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In alot of carbon things like forks where your molding around a solid piece of foam, the foam is there just for support during manufacturing. After the part is finished, the solid piece has no purpose, however because of the shape it can not be removed. In cross country skiing (another sport were weight weenies run rampid) skiers will trim the tail of the ski to expose the interior foam, and will pour an acid solution that dissolves the foam, all to save like 10 grams.
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Old 10-09-07, 07:26 PM
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Picture of atomic bomb: t minus 5 and counting.
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Old 10-09-07, 07:49 PM
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It appears from your photo that the tube de-laminated on the inside,but I,m not a polymer carbon fiber expert.How does one know what grade CF tube you purchase,its not graded like steel with a label?We do however have many self ordained experts on anything from CF to sex here at BF, at no charge to you.
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Old 10-09-07, 08:36 PM
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Originally Posted by Brian Ratliff
The breakage looks a lot like a failure in torsion. It is not at a stress riser where cracks from fatigue will develop, and it isn't a crush failure from overtightening a clamp. If I were just looking at this from the pictures, knowing nothing of the situation, I'd say that the crash happened first and the handlebars were torqued around during the fall, breaking the steering tube.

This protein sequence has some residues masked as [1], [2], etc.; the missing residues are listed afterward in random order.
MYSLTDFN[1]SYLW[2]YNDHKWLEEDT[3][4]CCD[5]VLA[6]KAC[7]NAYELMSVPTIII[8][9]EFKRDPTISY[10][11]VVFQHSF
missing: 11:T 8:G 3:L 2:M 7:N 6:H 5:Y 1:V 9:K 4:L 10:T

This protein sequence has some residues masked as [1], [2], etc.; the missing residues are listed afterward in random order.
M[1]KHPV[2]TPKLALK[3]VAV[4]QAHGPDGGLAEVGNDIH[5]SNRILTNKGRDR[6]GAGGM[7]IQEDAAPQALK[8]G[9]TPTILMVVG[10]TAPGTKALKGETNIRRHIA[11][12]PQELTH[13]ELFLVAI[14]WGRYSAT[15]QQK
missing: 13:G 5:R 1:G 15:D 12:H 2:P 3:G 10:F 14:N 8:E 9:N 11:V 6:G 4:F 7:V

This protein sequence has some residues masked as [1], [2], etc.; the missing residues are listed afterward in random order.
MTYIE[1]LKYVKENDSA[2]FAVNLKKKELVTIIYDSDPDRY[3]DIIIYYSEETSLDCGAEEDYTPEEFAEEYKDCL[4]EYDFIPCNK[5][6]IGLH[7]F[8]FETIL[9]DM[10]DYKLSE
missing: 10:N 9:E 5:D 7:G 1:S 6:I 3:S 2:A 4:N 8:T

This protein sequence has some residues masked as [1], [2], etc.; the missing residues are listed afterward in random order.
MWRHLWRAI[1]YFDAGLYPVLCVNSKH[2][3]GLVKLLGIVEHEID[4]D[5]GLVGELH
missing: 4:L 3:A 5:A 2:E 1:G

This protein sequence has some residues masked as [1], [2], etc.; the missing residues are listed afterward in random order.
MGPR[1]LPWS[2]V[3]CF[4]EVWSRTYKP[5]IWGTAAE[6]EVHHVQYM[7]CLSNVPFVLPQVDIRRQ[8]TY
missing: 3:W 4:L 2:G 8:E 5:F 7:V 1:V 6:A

+1

Generally, CF is not prone to fatigue; giving it one of its redeeming characteristics.

Torsional fracture of brittle materials follow a spiral path around most of the circumference, then closed off with a longitudinal break. Shows clearly in these pictures. But something would have to have applied the breaking torque; something would need to restrain the wheel from being turned at the road surface, while the rider is hammering away on both peddles and handlebars.

Could the rider have locked the front wheel in some type of trap (drainage grating or edge of curb) while hammering away in the sprint? If that were so, I would expect some twisting in the wheel rim, or at least abrasion on the side wall of the rim.

... Nice catch, Brian.

Last edited by Skeleton; 10-12-07 at 06:15 PM.
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Old 10-09-07, 08:53 PM
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The road was smooth and clear. The only thing that the person mentioned was touching wheels with another rider a couple of weeks earlier, but didn't go down.

When he went down, the handle bar didn't come out (ala George Hincapie), but the front wheel/fork collapsed under him and he rode the frame holding the handlebars into the pavement.

Last edited by wgfletcher; 10-09-07 at 08:59 PM.
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Old 10-09-07, 09:28 PM